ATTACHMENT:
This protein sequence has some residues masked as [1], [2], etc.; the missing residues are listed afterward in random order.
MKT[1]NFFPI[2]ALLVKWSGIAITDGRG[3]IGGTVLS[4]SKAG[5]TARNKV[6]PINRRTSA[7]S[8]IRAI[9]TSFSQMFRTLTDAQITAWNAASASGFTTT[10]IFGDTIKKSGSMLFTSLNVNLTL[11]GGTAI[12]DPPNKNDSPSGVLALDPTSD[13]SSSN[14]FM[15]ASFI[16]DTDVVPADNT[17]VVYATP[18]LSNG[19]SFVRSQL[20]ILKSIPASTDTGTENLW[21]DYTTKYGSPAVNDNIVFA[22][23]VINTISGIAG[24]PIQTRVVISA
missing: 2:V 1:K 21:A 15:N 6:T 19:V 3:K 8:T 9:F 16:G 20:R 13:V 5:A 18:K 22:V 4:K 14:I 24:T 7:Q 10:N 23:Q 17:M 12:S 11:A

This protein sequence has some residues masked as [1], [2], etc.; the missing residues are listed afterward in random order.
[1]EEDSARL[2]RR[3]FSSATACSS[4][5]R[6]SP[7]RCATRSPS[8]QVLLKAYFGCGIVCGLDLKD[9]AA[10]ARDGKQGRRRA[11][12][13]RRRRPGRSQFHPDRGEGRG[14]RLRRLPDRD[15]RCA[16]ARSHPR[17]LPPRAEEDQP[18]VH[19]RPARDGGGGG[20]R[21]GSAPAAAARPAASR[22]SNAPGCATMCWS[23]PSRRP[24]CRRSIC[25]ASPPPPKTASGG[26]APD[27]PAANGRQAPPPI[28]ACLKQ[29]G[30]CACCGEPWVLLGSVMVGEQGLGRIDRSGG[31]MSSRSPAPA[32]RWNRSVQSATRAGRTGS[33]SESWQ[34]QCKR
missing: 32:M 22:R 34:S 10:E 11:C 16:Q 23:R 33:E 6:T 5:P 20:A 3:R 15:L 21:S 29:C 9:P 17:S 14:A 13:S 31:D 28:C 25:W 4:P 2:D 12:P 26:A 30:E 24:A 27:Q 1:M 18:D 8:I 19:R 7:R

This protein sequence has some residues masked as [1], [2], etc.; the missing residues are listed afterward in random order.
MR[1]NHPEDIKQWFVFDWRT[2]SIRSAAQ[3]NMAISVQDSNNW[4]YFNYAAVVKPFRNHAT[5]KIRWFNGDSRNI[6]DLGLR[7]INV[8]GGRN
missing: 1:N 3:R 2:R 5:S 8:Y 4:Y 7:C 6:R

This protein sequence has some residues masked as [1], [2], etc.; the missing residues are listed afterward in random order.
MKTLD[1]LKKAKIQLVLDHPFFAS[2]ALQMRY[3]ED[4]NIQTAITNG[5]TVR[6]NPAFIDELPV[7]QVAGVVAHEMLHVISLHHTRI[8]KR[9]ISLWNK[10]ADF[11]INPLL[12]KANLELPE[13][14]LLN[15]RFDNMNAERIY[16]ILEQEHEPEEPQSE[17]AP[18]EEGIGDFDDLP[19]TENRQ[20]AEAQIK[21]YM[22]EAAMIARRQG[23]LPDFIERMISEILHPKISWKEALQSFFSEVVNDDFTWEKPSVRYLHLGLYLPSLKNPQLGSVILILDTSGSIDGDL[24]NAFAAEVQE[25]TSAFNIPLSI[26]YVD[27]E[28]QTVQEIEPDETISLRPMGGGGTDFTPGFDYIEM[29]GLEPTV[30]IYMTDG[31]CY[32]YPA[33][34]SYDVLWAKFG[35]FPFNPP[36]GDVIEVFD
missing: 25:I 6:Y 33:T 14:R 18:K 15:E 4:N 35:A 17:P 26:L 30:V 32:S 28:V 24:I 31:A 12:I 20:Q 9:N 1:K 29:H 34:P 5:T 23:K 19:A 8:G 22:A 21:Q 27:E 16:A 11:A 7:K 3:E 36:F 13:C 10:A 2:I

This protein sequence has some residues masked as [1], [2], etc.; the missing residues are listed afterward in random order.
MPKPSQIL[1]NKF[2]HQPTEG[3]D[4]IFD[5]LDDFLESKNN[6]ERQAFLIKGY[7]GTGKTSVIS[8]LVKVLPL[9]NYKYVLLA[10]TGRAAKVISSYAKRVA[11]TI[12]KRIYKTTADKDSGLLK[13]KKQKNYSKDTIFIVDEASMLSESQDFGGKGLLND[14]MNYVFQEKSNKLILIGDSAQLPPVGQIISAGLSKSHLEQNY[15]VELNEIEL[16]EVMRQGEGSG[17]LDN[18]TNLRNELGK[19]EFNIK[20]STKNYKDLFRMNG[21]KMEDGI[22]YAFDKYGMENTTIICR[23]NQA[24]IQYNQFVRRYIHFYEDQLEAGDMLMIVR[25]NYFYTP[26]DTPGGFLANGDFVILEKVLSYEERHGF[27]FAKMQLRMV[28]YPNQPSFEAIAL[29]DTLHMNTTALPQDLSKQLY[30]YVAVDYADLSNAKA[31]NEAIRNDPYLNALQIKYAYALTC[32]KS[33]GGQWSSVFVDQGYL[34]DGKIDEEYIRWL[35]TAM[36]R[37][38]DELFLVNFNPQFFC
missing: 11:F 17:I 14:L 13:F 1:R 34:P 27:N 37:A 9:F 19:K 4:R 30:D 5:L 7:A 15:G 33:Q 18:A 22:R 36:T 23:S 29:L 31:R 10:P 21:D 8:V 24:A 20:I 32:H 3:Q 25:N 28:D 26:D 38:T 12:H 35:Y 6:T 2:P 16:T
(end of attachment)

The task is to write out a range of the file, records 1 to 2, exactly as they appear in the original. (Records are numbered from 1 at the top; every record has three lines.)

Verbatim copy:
This protein sequence has some residues masked as [1], [2], etc.; the missing residues are listed afterward in random order.
MKT[1]NFFPI[2]ALLVKWSGIAITDGRG[3]IGGTVLS[4]SKAG[5]TARNKV[6]PINRRTSA[7]S[8]IRAI[9]TSFSQMFRTLTDAQITAWNAASASGFTTT[10]IFGDTIKKSGSMLFTSLNVNLTL[11]GGTAI[12]DPPNKNDSPSGVLALDPTSD[13]SSSN[14]FM[15]ASFI[16]DTDVVPADNT[17]VVYATP[18]LSNG[19]SFVRSQL[20]ILKSIPASTDTGTENLW[21]DYTTKYGSPAVNDNIVFA[22][23]VINTISGIAG[24]PIQTRVVISA
missing: 2:V 1:K 21:A 15:N 6:T 19:V 3:K 8:T 9:F 16:G 20:R 13:V 5:A 18:K 22:V 4:K 14:I 24:T 7:Q 10:N 23:Q 17:M 12:S 11:A

This protein sequence has some residues masked as [1], [2], etc.; the missing residues are listed afterward in random order.
[1]EEDSARL[2]RR[3]FSSATACSS[4][5]R[6]SP[7]RCATRSPS[8]QVLLKAYFGCGIVCGLDLKD[9]AA[10]ARDGKQGRRRA[11][12][13]RRRRPGRSQFHPDRGEGRG[14]RLRRLPDRD[15]RCA[16]ARSHPR[17]LPPRAEEDQP[18]VH[19]RPARDGGGGG[20]R[21]GSAPAAAARPAASR[22]SNAPGCATMCWS[23]PSRRP[24]CRRSIC[25]ASPPPPKTASGG[26]APD[27]PAANGRQAPPPI[28]ACLKQ[29]G[30]CACCGEPWVLLGSVMVGEQGLGRIDRSGG[31]MSSRSPAPA[32]RWNRSVQSATRAGRTGS[33]SESWQ[34]QCKR
missing: 32:M 22:R 34:S 10:E 11:C 16:Q 23:R 33:E 6:T 5:P 20:A 3:R 15:L 21:S 29:C 9:P 17:S 14:A 13:S 31:D 28:C 25:W 4:P 2:D 12:P 26:A 30:E 24:A 27:Q 1:M 18:D 8:I 19:R 7:R